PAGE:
Dominion’s suit against Nelson County over the refusal of the Nelson Board of Zoning Appeals to grant a variance for the ACP to cross flood plains in the County will be heard on April 8, 2019, at 11:30 a.m. in the Federal Court in Charlottesville, 255 West Main Street. Respectful attendance at the hearing is encouraged – no signs, no t-shirts, no protesting.

Why is Dominion suing Nelson County? On December 3, 2018, on a 3-2 vote, the Nelson County Board of Zoning Appeals denied four of Dominion’s applications for the variances to the County’s flood plain ordinance needed to construct the Atlantic Coast Pipeline across flood plains in Nelson. (The other seven of the original eleven applications were dismissed in January 2018, meaning ACP will have to submit new applications for them.) The Nelson County Zoning Ordinance specifically includes “Structures or facilities that produce, use, store, or transport highly volatile, flammable, explosive, toxic, and/or water-reactive materials” in the list of “critical facilities [that] are prohibited from being constructed or operated within a SFHA [Special Floodplain Hazard Area] unless a Variance is granted.” (Article 10.15F on p. 87)

Three days after the Nelson BZA denial of variances, on December 6, 2018, Atlantic Coast Pipeline filed a lawsuit against the Nelson County Board of Supervisors in the Western District of Virginia’s federal court, and it is this suit that will be heard on April 8. The suit asks the Court to:

  • enter judgement declaring that Nelson’s zoning ordinance and floodplain regulations are preempted by federal regulations and therefore null and void as applied to the ACP
  • enter an injunction enjoining Nelson County from enforcing any of its zoning ordinances and floodplain regulations that may affect ACP construction

The ACP has no federal permit to cross any waterbodies, including wetlands and floodplains.

For further information on the four variances denied by the Nelson Board of Zoning Appeals see our story from 2018.

Sidenote: The Virginia Department of Conservation and Recreation has designated March 10-16, 2019, as Virginia Flood Awareness Week. You can read about the function and value of floodplains on their floodplain Web page.

West Virginia House Votes to Condemn Opponents of the ACP

In early January 2019, energy lobbyist, Bob Orndorff, state policy director for Dominion Energy, speaking to the WV legislature’s Joint Committee on Natural Gas Development on behalf of the West Virginia Oil and Natural Gas Association, said construction on the Atlantic Coast Pipeline has been halted because “rogue environmental groups” were getting in the way. He urged lawmakers to “stand up to these rogue environmental groups” and pass a resolution to condemn them.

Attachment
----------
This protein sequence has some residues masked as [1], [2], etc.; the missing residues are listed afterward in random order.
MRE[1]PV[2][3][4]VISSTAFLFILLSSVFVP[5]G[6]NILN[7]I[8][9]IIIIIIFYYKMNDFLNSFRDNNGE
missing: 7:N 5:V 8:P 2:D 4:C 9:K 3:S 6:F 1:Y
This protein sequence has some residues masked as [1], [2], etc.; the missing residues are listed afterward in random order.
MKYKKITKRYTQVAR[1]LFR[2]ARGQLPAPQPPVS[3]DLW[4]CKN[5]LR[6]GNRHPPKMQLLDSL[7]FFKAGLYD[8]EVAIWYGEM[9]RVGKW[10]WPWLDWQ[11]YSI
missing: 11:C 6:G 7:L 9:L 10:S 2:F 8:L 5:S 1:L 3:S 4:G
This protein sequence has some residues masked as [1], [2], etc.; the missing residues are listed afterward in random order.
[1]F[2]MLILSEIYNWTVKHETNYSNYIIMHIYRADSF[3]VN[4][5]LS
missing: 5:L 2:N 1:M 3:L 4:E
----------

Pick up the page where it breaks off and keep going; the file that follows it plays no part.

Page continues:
In an editorial on January 11, the Gazette-Mail asked, “Who are the real rogues?” The editorial says, “In reality, Dominion Energy has halted construction after the Fourth Circuit Court of Appeals found environmental regulatory groups were bypassing rules meant to protect people, wildlife and the environment in the path of such large-scale projects. No doubt Dominion will continue to pursue the Atlantic Coast Pipeline once these legal hurdles are cleared, but for representatives of the industry to blame ‘rogue’ environmentalists is dishonest and simply wrong.” The editorial concluded, “The suggestion to the Legislature offered up by lobbyist Bob Orndorff that the body pass a resolution condemning the environmental groups pursuing litigation is insulting. These groups trying to protect their rights are made up of actual West Virginians who want to preserve what they have and avoid being steamrolled by big industry. Their government should be watching out for them, but it’s not, so the only way to stand up for themselves is through the courts. Remember it’s the people who are the David in this scenario, not the Goliath.”

Despite the editorial, a resolution condemning the “assaults on the Atlantic Coast Pipeline” (ACP) from citizen groups was approved by the Rules Committee of the West Virginia House of Delegates on March 6, 2019. On March 7, the House of Delegates overwhelmingly approved House Resolution 11 by a 80-17 vote (3 members did not vote). All Republican members voting supported the measure, plus 21 of the 40 Democrats in the House. (The resolution as introduced is available here.) An identical resolution was introduced in the West Virginia Senate in mid-February. Senate Resolution 42 is pending before the Senate Committee on Energy, Industry and Mining, which to date has taken no action on the measure.

It is amazing that the West Virginia legislature continues to think it is a valid legislative action to condemn the many citizens who, for a wide variety of reasons based on a wide variety of reliable data, continue to oppose Dominion’s proposed Atlantic Coast Pipeline.